This paper presents a new current sharing control strategy for parallelconnected, synchronised threephase DCAC converters employing space vector pulse width modulation (SVPWM) without current sharing reactors. Unlike conventional control methods, the proposed method breaks the paths of the circulating current by dividing the switching cycle evenly between parallel connected equally rated converters. Accordingly, any intermodule reactors or circulating current control will be redundant, leading to reductions in system costs, size, and control algorithm complexity. Each converter in the new scheme employs a synchronous dq current regulator that uses only local information to attain a desired converter current. A stability analysis of the current controller is included together with a simulation of the converter and load current waveforms. Experimental results from a 2.5kVA test rig are included to verify the proposed control method.
I. INTRODUCTION
The parallel operation of voltage fed converters is commonly used in high power applications to increase the current handling capability of power electronic circuits. The technique is also widely employed to increase system efficiency, flexibility, and reliability
[1]
,
[2]
in aerospace and wind turbine applications, through providing essential redundancy. However, along with the obvious benefits offered by the parallel connection of converter circuits, such an arrangement gives rise to a number of concerns. Key amongst these is the problem of the circulating currents that flow in such systems. The term circulating current describes the uneven current sharing between various equally rated converter units. This leads to current distortion and unbalanced operation, which can damage the converters, as well as a general decline in overall system performance. Circulating currents are generated between parallel inverters unless they have uniform modulation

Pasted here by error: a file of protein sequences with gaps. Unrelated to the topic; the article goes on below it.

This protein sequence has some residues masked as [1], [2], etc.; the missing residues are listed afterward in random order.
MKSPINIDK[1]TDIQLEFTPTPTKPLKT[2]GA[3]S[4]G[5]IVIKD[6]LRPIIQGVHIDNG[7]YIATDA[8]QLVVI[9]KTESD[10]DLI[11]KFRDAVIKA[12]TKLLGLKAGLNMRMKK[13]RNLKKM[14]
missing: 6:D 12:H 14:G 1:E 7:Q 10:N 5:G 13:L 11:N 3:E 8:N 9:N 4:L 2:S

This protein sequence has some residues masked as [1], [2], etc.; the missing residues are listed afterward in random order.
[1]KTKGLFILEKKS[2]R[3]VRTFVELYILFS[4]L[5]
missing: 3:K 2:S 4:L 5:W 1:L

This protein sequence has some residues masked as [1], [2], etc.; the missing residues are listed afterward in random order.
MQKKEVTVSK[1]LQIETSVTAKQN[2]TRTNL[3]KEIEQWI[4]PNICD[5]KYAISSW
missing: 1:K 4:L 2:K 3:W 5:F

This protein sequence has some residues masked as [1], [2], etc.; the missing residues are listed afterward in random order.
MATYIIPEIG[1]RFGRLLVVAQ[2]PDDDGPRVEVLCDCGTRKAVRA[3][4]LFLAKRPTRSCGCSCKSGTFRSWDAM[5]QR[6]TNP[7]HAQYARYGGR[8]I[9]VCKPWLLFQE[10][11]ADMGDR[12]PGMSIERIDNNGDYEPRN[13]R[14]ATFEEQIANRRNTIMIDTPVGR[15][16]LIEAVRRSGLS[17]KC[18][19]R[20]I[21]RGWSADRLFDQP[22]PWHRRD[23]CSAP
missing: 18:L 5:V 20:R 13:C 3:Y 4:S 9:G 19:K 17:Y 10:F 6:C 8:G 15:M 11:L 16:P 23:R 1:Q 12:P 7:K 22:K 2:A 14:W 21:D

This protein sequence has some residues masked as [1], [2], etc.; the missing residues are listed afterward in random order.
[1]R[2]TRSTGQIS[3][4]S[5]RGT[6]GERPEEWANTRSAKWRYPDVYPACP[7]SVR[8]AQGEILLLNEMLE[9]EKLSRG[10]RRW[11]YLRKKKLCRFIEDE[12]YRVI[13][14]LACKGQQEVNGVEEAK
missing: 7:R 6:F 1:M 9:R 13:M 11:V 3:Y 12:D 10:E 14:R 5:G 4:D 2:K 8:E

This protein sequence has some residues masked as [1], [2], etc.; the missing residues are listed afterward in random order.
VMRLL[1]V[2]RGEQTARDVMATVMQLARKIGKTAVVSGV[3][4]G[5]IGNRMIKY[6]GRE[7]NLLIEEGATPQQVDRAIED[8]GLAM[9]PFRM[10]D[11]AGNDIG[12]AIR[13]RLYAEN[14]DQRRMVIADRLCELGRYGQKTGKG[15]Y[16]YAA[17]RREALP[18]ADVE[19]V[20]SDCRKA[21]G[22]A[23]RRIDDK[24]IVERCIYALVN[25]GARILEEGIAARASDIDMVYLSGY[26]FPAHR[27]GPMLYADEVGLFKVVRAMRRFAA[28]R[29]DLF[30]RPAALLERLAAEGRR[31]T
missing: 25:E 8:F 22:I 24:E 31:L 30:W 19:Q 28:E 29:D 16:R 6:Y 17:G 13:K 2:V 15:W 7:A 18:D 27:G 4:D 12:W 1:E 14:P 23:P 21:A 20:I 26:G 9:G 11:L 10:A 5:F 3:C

[3]
. Therefore, the reference modulating waveforms and carrier waveforms should have exactly the same amplitude, phase and frequency to avoid this problem. The physical parameters of the converters and the deadtime between the upper and lower switching signals in each converter leg should also be the same. However, this is not possible in practice. For this reason, current sharing control methods are necessary to limit the circulating current in parallelconnected converter systems.
In order to prevent or reduce the flow of circulating currents, a separate dc or ac power supply
[4]

[6]
or isolated ac sides via a transformer
[7]

[9]
can be used. These approaches will lead to increased system size and cost, and reduced efficiency (due to the extra core and copper losses when an isolation transformer is employed). An alternative approach is to utilize intermodule current sharing reactors on the output terminals of each inverter in order to provide a high impedance in the circulating current loop
[10]
,
[11]
. However, this option will not provide a solution to the flow of low frequency circulating currents and it adds considerably to the cost and size of the system.
Recent improvements in digital signal processing (DSP) controllers and advanced pulse width modulation (PWM) techniques have made it possible to directly connect the dc and ac sides of a converter with small passive components to reduce the circulating currents. A method for controlling the zero sequence circulating current (ZSCC) in a parallelconnected threephase rectifier
[12]
has been proposed, where the ZSCC is calculated from the threephase currents, and a PI controller is used to determine the interval time of the zero vectors so that the ZSCCs will be zero. However, the effectiveness of this technique diminishes when the zero vectors interval time becomes small
[13]
. An open loop compensation master/slave dualmodulator has also been proposed to mitigate the ZSCCs
[14]
in parallel connected converters. In this scheme, the zero sequence modulating waveform of the master converter is adopted by all of the slave converters, leading to a considerable reduction in the ZSCC. However, like all master/slave schemes, this approach has a low reliability and is susceptible to failure.
Coordinate control has also been suggested for parallelconnected threephase boost rectifiers